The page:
George Takei gets a hold of himself in To Be Takei.
George Takei gets a hold of himself in To Be Takei.

Fighting adversity on and off screen, Japanese-American actor George Takei helped to shape Asian-Americans’ portrayal in the media.

Takei’s most prominent role was playing Hikara Sulu in the sci-fi television show Star Trek. Takei not only broke boundaries due to the success of the franchise, but also because he was among the first wave of Asian-Americans to do so.

George Takei as Hikaru Sulu.</font< George Takei as Hikaru Sulu.To Be Takei, will be headlining at the Seattle Asian American Film Festival. The documentary chronicles Takei’s early life and career, including time spent at internment camps.

Kevin Bang, the co-director and co-founder of the Seattle Asian American Film Festival, said Takei’s film is well suited for opening night because he is both an icon and celebrity to the Asian-American community, and his name resonates with a lot of people.

“We are featuring Takei’s documentary as the opening movie because he is a compelling figure in Hollywood and for Asian Americans,” Bang said.

Connie So, a senior lecturer in the Department of American Ethnic Studies at the University of Washington, said there are a lot of people who came before Takei, but he adds to the legacy they created.

When looking at Takei’s legacy, it is important to look at Asian Americans who preceded him in film, like Anna May Wong, the first Chinese-American actress; Mako Iwamatsu, a Japanese-American actor and voice artist; and Bruce Lee, who was a martial artist, actor, screenwriter, and producer.

After immigrating to the United States from Hong Kong as a child, So said that Takei was among the few Asian-Americans that she would see on television.

“I remember that when I was young, anything Sulu did in Star Trek a lot of us really watched,” So said. “He was one of the first actors to be articulate on the big screen, and was a consistent character on the show. All the other Asian-Americans were always the waiter, waitress, or the houseboy on TV.”

However, despite So’s fondness of Takei for breaking racial barriers, she believes that to a certain extent he is still stereotyped.

So believes Takei was relatively assertive on the show because he was a lieutenant and commanded certain aspects of the starship Enterprise instead of being cast in a subservient role. It wasn’t until later that she was more aware of how Sulu was never involved with any women on the show because Asian men often don’t have romances in American movies.

“When [Asian men] do have romances they often play the feminine role,” So said. “Which is why a lot of the time you see Asians as feminine and weak, and it adds to the stereotype.”

How Asian-Americans are portrayed in the media has been a long standing discussion. George Yu, internal vice president of the Chinese Student Association at the University of Washington, said Asian-Americans are underrepresented in film and television, and if they are in the media, they often play up stereotypical roles.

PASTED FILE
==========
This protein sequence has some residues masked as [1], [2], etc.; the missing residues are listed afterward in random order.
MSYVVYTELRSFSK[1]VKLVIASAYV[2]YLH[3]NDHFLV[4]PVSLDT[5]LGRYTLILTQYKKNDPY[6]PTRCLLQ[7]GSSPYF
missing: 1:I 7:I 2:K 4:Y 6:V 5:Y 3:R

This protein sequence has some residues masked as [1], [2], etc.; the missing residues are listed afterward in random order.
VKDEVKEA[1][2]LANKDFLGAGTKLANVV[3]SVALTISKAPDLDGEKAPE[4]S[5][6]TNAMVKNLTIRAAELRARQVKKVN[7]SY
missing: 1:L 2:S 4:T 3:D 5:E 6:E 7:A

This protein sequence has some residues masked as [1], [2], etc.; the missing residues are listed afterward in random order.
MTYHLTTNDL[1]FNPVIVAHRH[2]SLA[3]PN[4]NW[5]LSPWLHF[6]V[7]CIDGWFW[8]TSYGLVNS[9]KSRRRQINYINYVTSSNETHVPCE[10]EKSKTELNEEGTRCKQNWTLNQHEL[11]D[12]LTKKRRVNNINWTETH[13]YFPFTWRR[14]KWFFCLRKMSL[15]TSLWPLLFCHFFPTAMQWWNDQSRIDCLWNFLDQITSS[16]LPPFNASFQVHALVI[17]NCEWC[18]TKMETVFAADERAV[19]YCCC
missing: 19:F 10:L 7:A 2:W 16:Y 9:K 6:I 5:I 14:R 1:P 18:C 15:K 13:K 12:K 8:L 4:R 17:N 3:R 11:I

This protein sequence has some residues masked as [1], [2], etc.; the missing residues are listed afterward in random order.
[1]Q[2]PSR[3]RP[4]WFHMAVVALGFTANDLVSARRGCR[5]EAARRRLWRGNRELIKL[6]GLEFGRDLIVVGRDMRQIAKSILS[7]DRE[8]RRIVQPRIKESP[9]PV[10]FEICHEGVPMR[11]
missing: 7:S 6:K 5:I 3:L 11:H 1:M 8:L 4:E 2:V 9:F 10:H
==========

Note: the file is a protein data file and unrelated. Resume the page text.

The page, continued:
“If you wanted to tie that into George Takei, although he has brought Asian-Americans into the mainstream light, I wouldn’t say that he has had any significant or revolutionary impact on media,” Yu said. “He played Sulu in Star Trek in the ’70s, but I wouldn’t argue that it completely revolutionized Asian-Americans in the media. He was strong, but of course he wasn’t the leader. He was just part of the cast.”

Yu continued to say that Takei does prove to be a good symbol for Asian-American advancement. He captured a role that was part of the legacy that is Star Trek, and used his fame to bring attention to real political issues as well as racial issues.

People look at Takei’s legacy as a conundrum. He was able to make a name for himself in the mainstream media during a time when Asian-Americans rarely played roles in film. However, the roles he did play had subtle stereotypical innuendos.

“[To this day] Asian American men in media are usually portrayed as the sidekick or inherently good at martial arts, and women are shown as passive and submissive,” Bang said. “That’s an issue because these sorts of images permeate society and then subconsciously people see Asian folks this way because that’s the representation on TV.”

Bang believes that the Seattle Asian American Film Festival is a way to remedy the lopsided landscape of how Asian Americans are portrayed in film. The films at the festival will showcase the spectrum and richness of the Asian community.

“In our films, Asian-Americans are not cast as these distasteful caricatures but instead these stereotypes are challenged,” Bang said. “Seattle has a significant Asian population. This is an opportunity to see their stories and for Asian folks to see stories that resemble their own on the big screen and to celebrate it. The festival exists to counter mainstream media.”

Wes Kim is a filmmaker and directed the Northwest Asian American Film Festival from 2003 to 2007, which is now the Seattle Asian American Film Festival. He believes that the main reason why there are niche film festivals for Asian-Americans is because Asians need an outlet to express their voice through film without a stereotypical tone. In regards to Takei’s legacy and his film, Bang believes what Takei has accomplished is extremely notable.

“[When I was younger] I wasn’t really thinking about Takei’s presence as that remarkable but I also wasn’t aware of how rare it was for there to be a relatively well-rounded normal Asian-American character on a mainstream TV show. … In hindsight I realized that was an amazing thing,” Kim said.

Back-to-back screenings of To Be Takei at Northwest Film Forum Screen 1 (large theater) on Thursday, February 12 at 4:00 p.m. and at 7:00 p.m. Co-presented by API Chaya Queer Network Program and Seattle Lesbian & Gay Film Festival.

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